You know that Simon and Garfunkel song, “Sound of Silence?”
Well if you don’t, it’s this song from the ‘60s that characterizes silence as its own entity with its own impact and noises.
Technically, silence is nothing … but a lot of nothings make noise (see: Britney Spears for details).
But the truth is this: Silence actually says a lot. If you’ve been in a relationship before, you know silence is the most deadly weapon of them all.
I’ll paint a picture for you.
SCENE: It’s a rainy Tuesday afternoon at the white tables outside of Starbucks at the SAC. A couple is sitting, looking uncomfortable.
Girl: Why didn’t you tell me you had a thing for my roommate?
Boy: I just didn’t want you to be mad.
Girl: Why would I be mad? I never get mad. Do I ever get mad?
The point is, silence can determine a lot, and being able to read it is crucial in a relationship. I mean, how do you even work with silence? The absence of words actually says a thousand, but sometimes, it’s difficult to decipher which words the silence is indicating.
But have no fear, V is here.
STEP ONE: Look at the eyes
In “To Kill a Mockingbird,” a character famously states that a concluded jury never looks at a defendant who was just labeled as guilty.
Think of it like that. If a boyfriend or girlfriend is lying, he or she probably won’t maintain eye contact with you.
Your significant other might even start twiddling with his or her iPhone more than usual.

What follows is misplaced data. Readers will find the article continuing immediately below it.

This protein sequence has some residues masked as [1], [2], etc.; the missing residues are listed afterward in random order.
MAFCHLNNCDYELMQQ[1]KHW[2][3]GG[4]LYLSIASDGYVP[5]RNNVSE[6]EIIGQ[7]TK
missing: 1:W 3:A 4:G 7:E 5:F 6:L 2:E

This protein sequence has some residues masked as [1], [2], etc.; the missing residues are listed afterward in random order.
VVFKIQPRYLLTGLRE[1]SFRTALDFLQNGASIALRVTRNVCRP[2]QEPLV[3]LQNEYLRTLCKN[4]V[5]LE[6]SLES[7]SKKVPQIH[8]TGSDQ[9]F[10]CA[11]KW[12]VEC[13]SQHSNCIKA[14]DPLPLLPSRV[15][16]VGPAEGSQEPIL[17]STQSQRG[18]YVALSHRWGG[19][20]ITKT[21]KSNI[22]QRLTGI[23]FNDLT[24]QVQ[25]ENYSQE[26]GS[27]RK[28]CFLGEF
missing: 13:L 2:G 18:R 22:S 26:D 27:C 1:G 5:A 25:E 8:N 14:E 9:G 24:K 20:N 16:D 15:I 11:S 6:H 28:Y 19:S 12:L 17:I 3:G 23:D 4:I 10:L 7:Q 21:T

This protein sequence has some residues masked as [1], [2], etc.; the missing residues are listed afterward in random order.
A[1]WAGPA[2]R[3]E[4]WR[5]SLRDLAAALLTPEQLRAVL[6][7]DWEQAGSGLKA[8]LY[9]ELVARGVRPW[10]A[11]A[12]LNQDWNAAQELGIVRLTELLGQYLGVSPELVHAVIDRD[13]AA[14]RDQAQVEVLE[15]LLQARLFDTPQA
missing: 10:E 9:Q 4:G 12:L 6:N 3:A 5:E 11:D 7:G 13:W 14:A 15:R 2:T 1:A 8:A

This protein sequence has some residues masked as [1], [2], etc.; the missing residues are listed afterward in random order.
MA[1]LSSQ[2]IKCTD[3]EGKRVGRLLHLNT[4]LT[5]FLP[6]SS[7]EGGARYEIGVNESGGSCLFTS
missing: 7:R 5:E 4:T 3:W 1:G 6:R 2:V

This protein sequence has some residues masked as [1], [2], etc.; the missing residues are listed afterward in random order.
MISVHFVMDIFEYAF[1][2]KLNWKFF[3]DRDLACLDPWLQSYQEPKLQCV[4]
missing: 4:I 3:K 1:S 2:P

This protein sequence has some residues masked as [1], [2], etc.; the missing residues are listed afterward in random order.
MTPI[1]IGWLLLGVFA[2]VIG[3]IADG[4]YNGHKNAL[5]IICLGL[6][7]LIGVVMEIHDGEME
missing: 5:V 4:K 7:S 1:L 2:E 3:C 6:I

Let’s take it back to that scene….
Boy starts twiddling with his phone. Girl asks an awkward question:
Girl: Are you even listening to me?
Boy keeps phone-fiddling.
Girl: Wait, are you re-updating your MySpace? Okay, now I know you’re ignoring me.
Step two: Ask a lot of questions
Silence usually suggests one of two emotions: anger or sadness. Either way, you need to ask questions to both break the silence and narrow its cause.
For example, “Why are you mad at me?” or “Who even uses MySpace any more?”
Always ask open-ended questions. Spouses who use the silent treatment will keep shrugging if they don’t want to answer. If they keep utilizing the classic “I don’t know,” then keep pushing. Put them on the spot.
Back to our lovebirds….
Boy is still playing with iPhone, and girlfriend is getting redder.
Girl: Do you think I get angry a lot?
Boy shrugs while simultaneously taking out some Mace pepper spray for protection.
Girl: Why do you think I get angry a lot?
Boy: I don’t know….
Girl: Why can’t you answer me?
Boy: Because I’m scared of you … because … because … your roommate said last night in bed that you get angry a lot.
Silence can be deafening, but secrets are ear-shattering. Keep prying, my friends.